News Archives

Vermont University 03.31.16University Research

A Radar Gun For Unruly AtomsExternal link

A team of scientists at the University of Vermont have discovered a new use for X-rays at the atomic scale: using them like a radar gun to measure the motion and velocity of complex and messy groups of atoms. Read More »

Scanning electron microscopy image of the hair coating of Saharan silver ants, which shows the triangular cross section of the hairs.03.31.16Science Highlight

Silver Ants Stay Cool in the Saharan Heat

Findings could lead to biomimetic coatings for passive radiative cooling technologies for buildings and vehicles. Read More »

Nanostructured sheets created using microwaves are envisioned here on an electrode surface for the hydrogen evolution reaction (green circles are molybdenum atoms, yellow circles are sulfur atoms).03.31.16Science Highlight

New Microwave Synthesis Technique Produces More - Affordable Hydrogen

Scientists synthesize what could be a low-cost, earth-abundant material that splits water to make hydrogen fuel. Read More »

Medical University of South Carolina 03.30.16University Research

Solved: First Crystal Structure of a Transcription Terminator ProteinExternal link

Researchers at the Medical University of South Carolina and elsewhere resolve the first protein structure in a family of proteins called transcription terminators that could provide insight into aging and cancer. Read More »

03.30.16Profile

From Near-Dropout to PhD, Berkeley Lab Scientist Now at Forefront of Biofuels RevolutionExternal link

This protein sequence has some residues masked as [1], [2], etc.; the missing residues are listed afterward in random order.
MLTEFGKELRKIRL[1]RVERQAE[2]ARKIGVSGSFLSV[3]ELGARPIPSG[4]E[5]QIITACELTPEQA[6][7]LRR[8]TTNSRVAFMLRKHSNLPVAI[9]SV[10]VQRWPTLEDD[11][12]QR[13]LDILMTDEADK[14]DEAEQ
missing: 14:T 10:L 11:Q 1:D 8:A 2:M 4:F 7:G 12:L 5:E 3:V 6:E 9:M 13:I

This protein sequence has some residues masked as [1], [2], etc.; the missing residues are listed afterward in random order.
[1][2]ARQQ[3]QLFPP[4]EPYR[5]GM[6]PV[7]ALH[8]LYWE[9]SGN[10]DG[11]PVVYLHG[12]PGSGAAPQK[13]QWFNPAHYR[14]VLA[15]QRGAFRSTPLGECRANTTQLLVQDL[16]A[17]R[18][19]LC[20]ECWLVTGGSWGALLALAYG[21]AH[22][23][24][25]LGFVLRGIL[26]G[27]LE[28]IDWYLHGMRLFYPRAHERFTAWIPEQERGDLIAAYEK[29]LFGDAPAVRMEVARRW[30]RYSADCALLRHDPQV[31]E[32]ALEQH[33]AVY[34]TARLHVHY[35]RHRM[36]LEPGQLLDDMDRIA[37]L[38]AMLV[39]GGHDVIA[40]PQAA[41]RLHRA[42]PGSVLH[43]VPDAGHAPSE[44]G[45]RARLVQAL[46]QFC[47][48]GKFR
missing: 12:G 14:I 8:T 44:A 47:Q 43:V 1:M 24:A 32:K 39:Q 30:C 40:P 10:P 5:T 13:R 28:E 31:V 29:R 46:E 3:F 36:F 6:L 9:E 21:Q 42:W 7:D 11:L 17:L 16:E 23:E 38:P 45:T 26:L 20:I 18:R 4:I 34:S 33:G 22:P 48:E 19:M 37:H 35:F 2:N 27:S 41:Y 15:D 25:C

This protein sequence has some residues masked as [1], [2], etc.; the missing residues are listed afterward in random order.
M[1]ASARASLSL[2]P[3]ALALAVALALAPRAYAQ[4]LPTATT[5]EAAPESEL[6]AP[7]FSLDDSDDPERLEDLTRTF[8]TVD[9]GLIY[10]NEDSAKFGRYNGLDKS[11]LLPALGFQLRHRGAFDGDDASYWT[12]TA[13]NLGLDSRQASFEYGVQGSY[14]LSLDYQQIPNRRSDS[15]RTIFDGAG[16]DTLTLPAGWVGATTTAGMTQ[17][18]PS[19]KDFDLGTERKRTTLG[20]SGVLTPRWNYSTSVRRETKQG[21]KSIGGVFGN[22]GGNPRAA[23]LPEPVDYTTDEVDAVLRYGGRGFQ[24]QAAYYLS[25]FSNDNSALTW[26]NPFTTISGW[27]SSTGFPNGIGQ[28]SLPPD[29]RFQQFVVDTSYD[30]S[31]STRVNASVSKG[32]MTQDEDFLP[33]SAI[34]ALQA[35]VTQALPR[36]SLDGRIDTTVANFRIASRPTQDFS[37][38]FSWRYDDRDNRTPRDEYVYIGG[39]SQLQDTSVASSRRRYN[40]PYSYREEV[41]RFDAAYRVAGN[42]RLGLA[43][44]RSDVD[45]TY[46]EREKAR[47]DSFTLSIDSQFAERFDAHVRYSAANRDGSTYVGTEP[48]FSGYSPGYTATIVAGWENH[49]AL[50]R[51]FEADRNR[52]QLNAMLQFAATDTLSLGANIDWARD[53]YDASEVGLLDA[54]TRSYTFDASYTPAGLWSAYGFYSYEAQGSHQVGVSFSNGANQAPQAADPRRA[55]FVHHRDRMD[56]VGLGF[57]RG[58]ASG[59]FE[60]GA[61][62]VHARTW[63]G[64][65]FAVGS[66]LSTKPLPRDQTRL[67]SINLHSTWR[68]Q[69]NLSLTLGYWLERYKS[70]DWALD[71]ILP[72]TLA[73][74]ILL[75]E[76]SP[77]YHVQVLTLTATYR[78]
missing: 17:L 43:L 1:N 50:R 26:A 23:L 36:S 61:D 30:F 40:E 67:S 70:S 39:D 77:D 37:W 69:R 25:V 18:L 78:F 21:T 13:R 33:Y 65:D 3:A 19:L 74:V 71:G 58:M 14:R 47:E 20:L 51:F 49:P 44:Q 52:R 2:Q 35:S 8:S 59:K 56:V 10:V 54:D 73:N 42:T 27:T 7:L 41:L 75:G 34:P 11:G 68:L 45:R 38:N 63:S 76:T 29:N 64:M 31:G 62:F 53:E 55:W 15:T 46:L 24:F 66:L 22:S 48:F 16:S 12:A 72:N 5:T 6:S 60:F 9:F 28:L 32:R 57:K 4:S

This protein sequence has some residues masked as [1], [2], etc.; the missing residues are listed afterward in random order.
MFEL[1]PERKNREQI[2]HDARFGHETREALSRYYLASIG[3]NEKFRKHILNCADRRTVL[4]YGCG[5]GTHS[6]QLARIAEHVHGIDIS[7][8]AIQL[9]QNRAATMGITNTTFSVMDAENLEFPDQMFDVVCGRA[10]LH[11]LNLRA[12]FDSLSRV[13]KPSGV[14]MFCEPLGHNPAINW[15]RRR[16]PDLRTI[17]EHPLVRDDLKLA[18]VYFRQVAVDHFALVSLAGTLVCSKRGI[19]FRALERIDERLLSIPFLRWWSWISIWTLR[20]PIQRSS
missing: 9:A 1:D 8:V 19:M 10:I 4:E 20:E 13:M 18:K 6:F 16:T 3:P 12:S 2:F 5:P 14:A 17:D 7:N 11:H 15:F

Berkeley Lab biochemist Ee-Been Goh focuses on engineering E. coli bacteria to produce the compound - methyl ketones - for possible biodiesel fuel use and on mentoring future generations of researchers. Read More »

Flexible double-helix DNA segments connected to gold nanoparticles are revealed from the 3-D density maps (purple and yellow) reconstructed from individual samples. 03.30.16User Facility

Revealing the Fluctuations of Flexible DNA in 3-DExternal link

First-of-their-kind images by Berkeley Lab-led research team could aid in use of DNA to build nanoscale devices. Read More »

Michigan State University 03.30.16University Research

Gold Star: Seeking the Origin of Gold in the UniverseExternal link

Michigan State University researchers, working with colleagues from Technical University Darmstadt in Germany, are zeroing in on the answer to one of science’s most puzzling questions: Where did heavy elements, such as gold, originate? Read More »

Scripps Research Institute 03.29.16University Research

Perfecting a Viral Pack MuleExternal link

A new study at The Scripps Research Institute shows that a hollowed-out version of cowpea mosaic virus could be useful in human therapies. Read More »

03.29.16From the Labs

ORNL Scientists Show Charged Salts Can Extract Specific Central Lanthanide ElementsExternal link

Oak Ridge National Laboratory researchers made a molecule that could selectively bind to metals in the middle of the lanthanide series. The accomplishment proves selective extraction of central lanthanides is possible and eventually could provide future materials for technologies such as strong magnets in wind turbines. Read More »

03.28.16User Facility

Nature-Inspired Nanotubes That Assemble Themselves, With PrecisionExternal link

Researchers at the U.S. Department of Energy’s Lawrence Berkeley National Laboratory (Berkeley Lab) have discovered a family of nature-inspired polymers that, when placed in water, spontaneously assemble into hollow crystalline nanotubes. Read More »

Last modified: 11/20/2013 6:03:07 AM